Apollo 11 Stories: Hope, Inspiration, Awe and Pride

Written by: developer

Apollo 11 Stories: Hope, Inspiration, Awe and Pride During July, the Space Foundation asked our Space Watch readers, staff members, friends, and colleagues to tell us where they were on July 20, 1969, when Neil Armstrong and Buzz Aldrin became the first humans to set foot on the Moon (Crewmate Michael Collins piloted the Command Module during the historic mission).  We were overwhelmed with responses – almost 200 stories of pride and inspiration.

The brief comments come from a wide range of people, including the governor of Nebraska, the former head of the European Space Agency, teachers, scientists, artists, pilots, homemakers, and even some young people who submitted memories from parents and grandparents. The most common themes found in the recollections are pride, awe, and inspiration to pursue scientific careers. The most common viewing scenario was a group of family and friends gathered around a small black-and-white television set – in locales as diverse as an urban apartment, a Boy Scout Jamboree, a remote military base, a youth hostel, or – of course – U.S. surburbia.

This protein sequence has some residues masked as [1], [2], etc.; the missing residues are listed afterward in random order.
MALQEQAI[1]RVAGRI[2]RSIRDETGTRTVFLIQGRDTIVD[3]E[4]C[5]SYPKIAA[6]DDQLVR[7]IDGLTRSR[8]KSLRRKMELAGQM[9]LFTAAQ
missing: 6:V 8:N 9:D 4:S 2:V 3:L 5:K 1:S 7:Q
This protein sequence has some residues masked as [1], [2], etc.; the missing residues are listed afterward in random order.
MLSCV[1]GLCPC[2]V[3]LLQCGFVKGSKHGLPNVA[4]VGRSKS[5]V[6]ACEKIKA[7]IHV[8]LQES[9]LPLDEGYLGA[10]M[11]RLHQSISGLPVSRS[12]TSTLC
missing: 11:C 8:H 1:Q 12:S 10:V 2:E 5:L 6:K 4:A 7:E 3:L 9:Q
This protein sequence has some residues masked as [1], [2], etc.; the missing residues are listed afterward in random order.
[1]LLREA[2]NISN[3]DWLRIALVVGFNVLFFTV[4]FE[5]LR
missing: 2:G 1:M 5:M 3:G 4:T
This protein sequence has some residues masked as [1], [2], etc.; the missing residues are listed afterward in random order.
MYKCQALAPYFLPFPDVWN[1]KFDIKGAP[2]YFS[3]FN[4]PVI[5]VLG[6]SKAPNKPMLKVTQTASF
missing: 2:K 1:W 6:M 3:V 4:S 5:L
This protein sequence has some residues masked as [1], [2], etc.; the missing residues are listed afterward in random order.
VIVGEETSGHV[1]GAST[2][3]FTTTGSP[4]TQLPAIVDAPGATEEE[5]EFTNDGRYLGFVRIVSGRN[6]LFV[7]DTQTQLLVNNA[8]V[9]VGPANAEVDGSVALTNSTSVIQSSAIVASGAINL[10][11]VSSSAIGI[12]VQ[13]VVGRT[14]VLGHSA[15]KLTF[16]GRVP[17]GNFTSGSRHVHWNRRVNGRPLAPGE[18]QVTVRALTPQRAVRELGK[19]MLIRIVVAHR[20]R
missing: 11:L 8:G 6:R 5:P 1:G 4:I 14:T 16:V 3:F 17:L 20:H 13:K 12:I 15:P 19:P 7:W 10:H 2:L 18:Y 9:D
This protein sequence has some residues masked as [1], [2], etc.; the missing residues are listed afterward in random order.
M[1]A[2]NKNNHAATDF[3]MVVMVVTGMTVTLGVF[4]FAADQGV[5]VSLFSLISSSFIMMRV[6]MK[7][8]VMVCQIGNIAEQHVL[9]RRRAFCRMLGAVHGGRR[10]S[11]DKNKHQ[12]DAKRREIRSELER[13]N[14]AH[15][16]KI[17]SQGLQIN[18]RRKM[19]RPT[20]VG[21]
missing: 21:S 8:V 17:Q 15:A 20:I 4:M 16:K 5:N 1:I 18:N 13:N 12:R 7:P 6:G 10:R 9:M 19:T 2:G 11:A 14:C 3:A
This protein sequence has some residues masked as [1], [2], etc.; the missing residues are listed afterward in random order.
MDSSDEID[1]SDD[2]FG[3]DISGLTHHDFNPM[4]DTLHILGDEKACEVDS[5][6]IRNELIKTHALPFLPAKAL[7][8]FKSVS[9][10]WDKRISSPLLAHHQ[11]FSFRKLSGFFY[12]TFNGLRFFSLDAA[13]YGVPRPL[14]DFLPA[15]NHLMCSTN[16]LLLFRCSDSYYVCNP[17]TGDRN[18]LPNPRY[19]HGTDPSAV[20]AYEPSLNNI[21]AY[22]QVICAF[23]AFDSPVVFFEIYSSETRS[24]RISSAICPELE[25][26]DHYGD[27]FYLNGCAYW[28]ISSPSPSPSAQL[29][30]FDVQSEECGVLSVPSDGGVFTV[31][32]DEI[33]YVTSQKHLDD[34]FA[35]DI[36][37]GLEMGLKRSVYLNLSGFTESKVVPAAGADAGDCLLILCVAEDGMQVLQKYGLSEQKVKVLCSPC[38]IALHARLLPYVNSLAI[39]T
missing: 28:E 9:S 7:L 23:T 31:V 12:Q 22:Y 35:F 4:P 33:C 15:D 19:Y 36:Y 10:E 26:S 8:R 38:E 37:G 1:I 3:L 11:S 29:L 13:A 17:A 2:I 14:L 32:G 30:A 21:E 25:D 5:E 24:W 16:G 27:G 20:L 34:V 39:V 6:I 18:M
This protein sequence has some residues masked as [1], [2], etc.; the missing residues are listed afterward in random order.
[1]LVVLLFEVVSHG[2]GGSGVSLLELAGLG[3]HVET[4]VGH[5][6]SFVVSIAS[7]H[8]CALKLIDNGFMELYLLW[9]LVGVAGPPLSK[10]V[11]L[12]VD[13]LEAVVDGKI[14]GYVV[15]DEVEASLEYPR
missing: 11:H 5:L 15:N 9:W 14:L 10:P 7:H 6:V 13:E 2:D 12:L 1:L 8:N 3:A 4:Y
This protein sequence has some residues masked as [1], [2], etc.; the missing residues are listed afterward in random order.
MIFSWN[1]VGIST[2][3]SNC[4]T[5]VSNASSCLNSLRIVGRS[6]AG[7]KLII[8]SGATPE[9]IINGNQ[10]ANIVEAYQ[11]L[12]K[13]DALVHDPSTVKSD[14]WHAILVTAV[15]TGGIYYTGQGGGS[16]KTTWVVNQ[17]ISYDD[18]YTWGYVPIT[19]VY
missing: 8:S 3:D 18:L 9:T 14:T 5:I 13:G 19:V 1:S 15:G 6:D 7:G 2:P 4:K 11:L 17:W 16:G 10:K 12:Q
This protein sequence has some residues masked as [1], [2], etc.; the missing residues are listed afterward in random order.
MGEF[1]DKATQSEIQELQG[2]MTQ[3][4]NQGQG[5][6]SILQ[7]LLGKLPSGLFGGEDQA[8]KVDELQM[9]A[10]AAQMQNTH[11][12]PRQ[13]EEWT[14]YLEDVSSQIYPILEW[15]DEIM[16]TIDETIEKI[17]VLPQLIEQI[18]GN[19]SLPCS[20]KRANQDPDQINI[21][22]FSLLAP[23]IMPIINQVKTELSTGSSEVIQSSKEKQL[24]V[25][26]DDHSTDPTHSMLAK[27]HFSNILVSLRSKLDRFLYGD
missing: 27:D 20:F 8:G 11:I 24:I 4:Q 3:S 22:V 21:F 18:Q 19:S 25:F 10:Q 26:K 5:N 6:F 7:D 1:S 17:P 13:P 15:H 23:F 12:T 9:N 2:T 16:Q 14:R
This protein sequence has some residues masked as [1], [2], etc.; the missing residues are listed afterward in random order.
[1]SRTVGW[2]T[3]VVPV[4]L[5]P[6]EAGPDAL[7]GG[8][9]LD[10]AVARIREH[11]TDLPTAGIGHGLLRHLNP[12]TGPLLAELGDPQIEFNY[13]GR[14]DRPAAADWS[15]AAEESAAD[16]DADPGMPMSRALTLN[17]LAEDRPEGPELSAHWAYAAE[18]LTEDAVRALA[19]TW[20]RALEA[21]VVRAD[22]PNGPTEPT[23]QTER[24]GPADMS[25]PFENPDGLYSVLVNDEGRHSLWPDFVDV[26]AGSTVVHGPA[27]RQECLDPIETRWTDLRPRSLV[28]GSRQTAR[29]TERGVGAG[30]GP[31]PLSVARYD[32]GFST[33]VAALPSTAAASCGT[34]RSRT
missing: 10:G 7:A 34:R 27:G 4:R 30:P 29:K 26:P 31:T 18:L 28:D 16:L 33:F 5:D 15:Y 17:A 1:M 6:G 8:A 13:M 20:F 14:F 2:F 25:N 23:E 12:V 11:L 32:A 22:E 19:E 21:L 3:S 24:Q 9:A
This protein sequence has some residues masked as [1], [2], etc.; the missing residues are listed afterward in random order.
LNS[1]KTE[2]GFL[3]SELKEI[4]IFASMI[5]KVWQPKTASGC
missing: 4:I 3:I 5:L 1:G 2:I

“The Apollo program had a tremendous impact on the United States,” said Space Foundation Chief Executive Officer Elliot Pulham. “It built national pride and, more importantly, it influenced a whole generation of children to study hard to become scientists, engineers, and astronauts. We could use another program like that today to jumpstart the economy and reverse the disturbing trend of falling U.S. student proficiency in math and science.”

The Space Foundation has articulated the education issues facing the nation in The Space Report 2009: The Authoritative Guide to Space Activity.

Because there are so many recollections, we’ve split them into easier-to-read groups of 20 each, published as separate articles in this edition of Space Watch. To read the first one, click here.

Photo courtesy of NASA

This article is part of Space Watch: August 2009 (Volume: 8, Issue: 8).